Friday, July 19, 2013

Be careful what you ask for (or at least don't let yourself be inoculated when you get it)

Since the verdict in the Trayvon Martin case came down on July 13th there has been an outcry of "injustice!" in my infosphere.  I generally agree with the conclusions made in this piece, but I have found the outcry to be hollow.

Do this thought exercise...  Think of America on July 12th before the jury handed out the verdict.  Now imagine a guilty verdict for George Zimmerman (on all counts if you prefer or perhaps just the manslaughter count).  Then imagine American now; now that "justice has been served."  Would the present outcry over injustice still exist?  And would we would be better or worse off?

Justice is never only about one person or family.  Justice is systemic and surrounds and impacts all of us whether we are conscious of it or not.  There is good reason to believe that we have systemic issues of justice to work on in America.  Perhaps the greatest gift that the Trayvon Martin jury gave us and the greatest legacy of the tragedy of Trayvon Martin is that we weren't given a piece of local justice at the expense of a more lasting and global justice.

Wednesday, July 17, 2013

Fast exception notification in rails

There are several highly regarded hosted exception notification and paging services services for rails apps such as Exceptional, AirbrakeBugsnag, PagerDuty but all of those cost $10-30/mo and with the exception of Bugsnag none of them have a free tier (note all of them have free trials).  So if you're starting a new web app and you intend to operate it like a pro, i.e. you want to be woken up in the middle of the night when something goes wrong you've got some work to do...  But it's not very much.  In this post you'll see how to integrate Amazon's Simple Notification service with the exception_notification gem.


  1. You've got a Rails 3 app...
  2. Running on AWS...
  3. And you have a mobile phone that supports text messages
First install and setup the exception_notification gem as documented on their github page.  In a nutshell.  Add "gem 'exception_notification'" to your Gemfile and run "bundle install"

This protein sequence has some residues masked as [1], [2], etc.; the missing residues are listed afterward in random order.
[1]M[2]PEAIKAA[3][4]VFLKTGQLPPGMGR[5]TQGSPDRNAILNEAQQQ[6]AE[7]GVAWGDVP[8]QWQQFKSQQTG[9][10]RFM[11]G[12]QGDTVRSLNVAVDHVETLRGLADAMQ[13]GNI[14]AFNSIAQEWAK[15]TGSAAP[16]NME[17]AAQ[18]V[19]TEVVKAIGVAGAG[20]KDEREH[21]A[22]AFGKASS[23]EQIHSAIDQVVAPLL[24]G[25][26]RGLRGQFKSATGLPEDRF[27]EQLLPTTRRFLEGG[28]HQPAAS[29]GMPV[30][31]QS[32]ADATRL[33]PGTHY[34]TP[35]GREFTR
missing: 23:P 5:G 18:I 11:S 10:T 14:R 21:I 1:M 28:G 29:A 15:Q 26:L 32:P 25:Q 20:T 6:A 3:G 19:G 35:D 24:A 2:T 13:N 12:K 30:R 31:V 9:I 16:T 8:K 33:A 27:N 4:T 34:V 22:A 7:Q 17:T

Next lets setup a new Simple Notification Service topic and subscribe our mobile phone to it (full SNS documentation).

Create the topic:

Topic details without a subscription:

Create a subscription for our mobile phone:

A confirmation is bounced to our phone:

Confirm from our phone:

Topic and subscription are setup and ready to use:
Next you should grab the aws-sdk for Ruby and follow the installation instructions.  In a nutshell...  A "gem 'aws-sdk'" to your Gemfile.  Run "bundle install".  Create an aws.yml with your access key ID, and secret access key.  Create an initializer that pulls the aws.yml in to your app and sets up various AWS clients.  Assuming you've done that lets create our SNS notifier and configure our app to use it on exceptions.

In config/environments/production.rb add this code:
  config.middleware.use ExceptionNotification::Rack, :sns => {:topic_name => 'test-topic'}

Create lib/exception_notifier/sns_notifier.rb:

module ExceptionNotifier
  class SnsNotifier   
    attr_accessor :topic
    def initialize(options)
        @topic = SNS_CLIENT.topics.detect {|t| == options[:topic_name]}
    def call(exception, options={})
      @topic.publish("#{}: '#{exception.message}' at '#{exception.backtrace.first}'") if active?
    def active?
That's it.  Except of course to add an exception into your app and watch the notification on your phone:


Monday, July 15, 2013

An investigation of fruit with regard to it's ripeness..

I think about this plot every time I attempt to eat a slightly unripe avocado:

For a comparison of tastiness to difficulty consult the brilliant XKCD.